Now I haven’t read more than a handful of pages from the novel, but I feel like Searle took greater care to hide Betty’s ability to match wits with Roy much better than the film (I mean, the trailer’s tagline flat out spoils it stating “The Perfect Mark Becomes The Perfect Match,”) which is why I understand why an adaptation of the book made sense to the filmmakers who read it; however, it’s possible that something as small as Roy lying on his profile and not showing Betty doing the same could’ve changed how Betty was viewed going forward. Or simply start with Roy preparing for the blind date and not show Betty until he arrives at the restaurant. Anything to keep the audience from instantly viewing Betty as suspiciously as they do Roy.

But alas, it is what it is, and in the end The Good Liar is just an average movie that doesn’t properly build the connection between the characters, audience and story it’s trying to tell required for it to be as emotionally impactful as it hopes to be. It’s propped up by a strong performance by McKellen and Mirren (though she doesn’t help Betty’s case by always giving off a feeling as though she’s anything but feeble.) Still, their chemistry is great and if you’re a fan of either then you’ll likely enjoy their work here and I’d say it’s worth checking out just for that. But if you’re in the mood for a thriller that’ll keep you guessing until the end you may want to look elsewhere, as nothing takes the wind out of the sails of a good mystery like knowing the tables are going to turn, and spending 100-minutes simply waiting for it to happen just so you can know why. And all for the sake of knowing, instead of actually because you care.

But alas, it is what it is, and in the end The Good Liar is just an average movie that doesn’t properly build the connection between the characters, audience and story it’s trying to tell required for it to be as emotionally impactful as it hopes to be. It’s propped up by a strong performance by McKellen and Mirren (though she doesn’t help Betty’s case by always giving off a feeling as though she’s anything but feeble.) Still, their chemistry is great and if you’re a fan of either then you’ll likely enjoy their work here and I’d say it’s worth checking out just for that. But if you’re in the mood for a thriller that’ll keep you guessing until the end you may want to look elsewhere, as nothing takes the wind out of the sails of a good mystery like spending 100-minutes simply waiting for the tables to turn, not because you care, but simply just so you can know why.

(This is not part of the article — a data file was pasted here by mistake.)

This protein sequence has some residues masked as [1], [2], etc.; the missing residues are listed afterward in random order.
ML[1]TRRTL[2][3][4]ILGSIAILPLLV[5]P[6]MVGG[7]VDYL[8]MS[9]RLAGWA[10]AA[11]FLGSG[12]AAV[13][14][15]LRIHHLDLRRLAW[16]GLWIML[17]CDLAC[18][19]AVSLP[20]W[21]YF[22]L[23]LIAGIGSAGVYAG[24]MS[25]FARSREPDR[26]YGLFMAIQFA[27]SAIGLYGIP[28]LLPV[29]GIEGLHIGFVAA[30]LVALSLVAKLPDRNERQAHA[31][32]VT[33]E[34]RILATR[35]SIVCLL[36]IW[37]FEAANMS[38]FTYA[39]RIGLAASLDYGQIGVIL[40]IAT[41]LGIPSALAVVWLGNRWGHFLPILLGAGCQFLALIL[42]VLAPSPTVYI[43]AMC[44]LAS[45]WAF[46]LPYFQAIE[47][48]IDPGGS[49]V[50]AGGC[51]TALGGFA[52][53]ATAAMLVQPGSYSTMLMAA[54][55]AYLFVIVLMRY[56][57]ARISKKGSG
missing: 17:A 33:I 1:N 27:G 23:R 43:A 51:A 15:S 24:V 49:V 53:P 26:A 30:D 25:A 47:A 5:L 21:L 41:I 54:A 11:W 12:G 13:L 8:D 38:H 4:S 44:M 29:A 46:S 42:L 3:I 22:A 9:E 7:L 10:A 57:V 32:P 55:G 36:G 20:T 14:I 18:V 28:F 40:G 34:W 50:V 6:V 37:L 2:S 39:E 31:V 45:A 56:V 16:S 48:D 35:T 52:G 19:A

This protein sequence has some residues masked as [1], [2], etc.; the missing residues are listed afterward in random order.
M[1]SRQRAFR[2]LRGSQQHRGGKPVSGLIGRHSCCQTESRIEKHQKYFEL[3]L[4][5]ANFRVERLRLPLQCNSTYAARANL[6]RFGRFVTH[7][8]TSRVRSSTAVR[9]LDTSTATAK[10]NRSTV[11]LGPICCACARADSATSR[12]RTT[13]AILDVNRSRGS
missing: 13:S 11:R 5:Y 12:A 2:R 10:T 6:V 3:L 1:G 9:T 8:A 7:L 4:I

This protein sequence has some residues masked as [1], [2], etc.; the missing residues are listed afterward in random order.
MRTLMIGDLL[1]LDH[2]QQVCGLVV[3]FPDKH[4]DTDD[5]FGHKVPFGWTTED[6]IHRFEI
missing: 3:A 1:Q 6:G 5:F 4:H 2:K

There are no real complaints to be had on the visuals or audio side of things. The film looks strong visually throughout, with a great understanding of how to make things look interesting regardless of if they are by Director Bill Condon. When we jump to the past it looks it, and seamlessly goes back to present day without feeling out of place in the movie. The audio is well done, with clear dialogue, sound mixing and score. Again, just no complaints to be had.

Special Features

A Perfect Match – This feature touches on how the adaptation came to be, working on the film, and the fun the crew had together. We hear from Searle, Director Bill Condon, scriptwriter Jeffrey Hatcher, McKellen, Mirren and some other cast and crew on all these notes. It’s a quick watch for those interested.

Deleted Scenes – There are some deleted scenes for those who enjoy them as well.

Warner Bros. Pictures Presents The Good Liar. Directed by: Bill Condon. Written by: Jeffrey Hatcher. Based on the novel by: Nicholas Searle. Starring: Ian McKellen, Helen Mirren, Russel Tovey, Jim Carter. Running time: 109 Minutes. Rating: 14A. Released on Blu-ray: Feb. 4, 2020.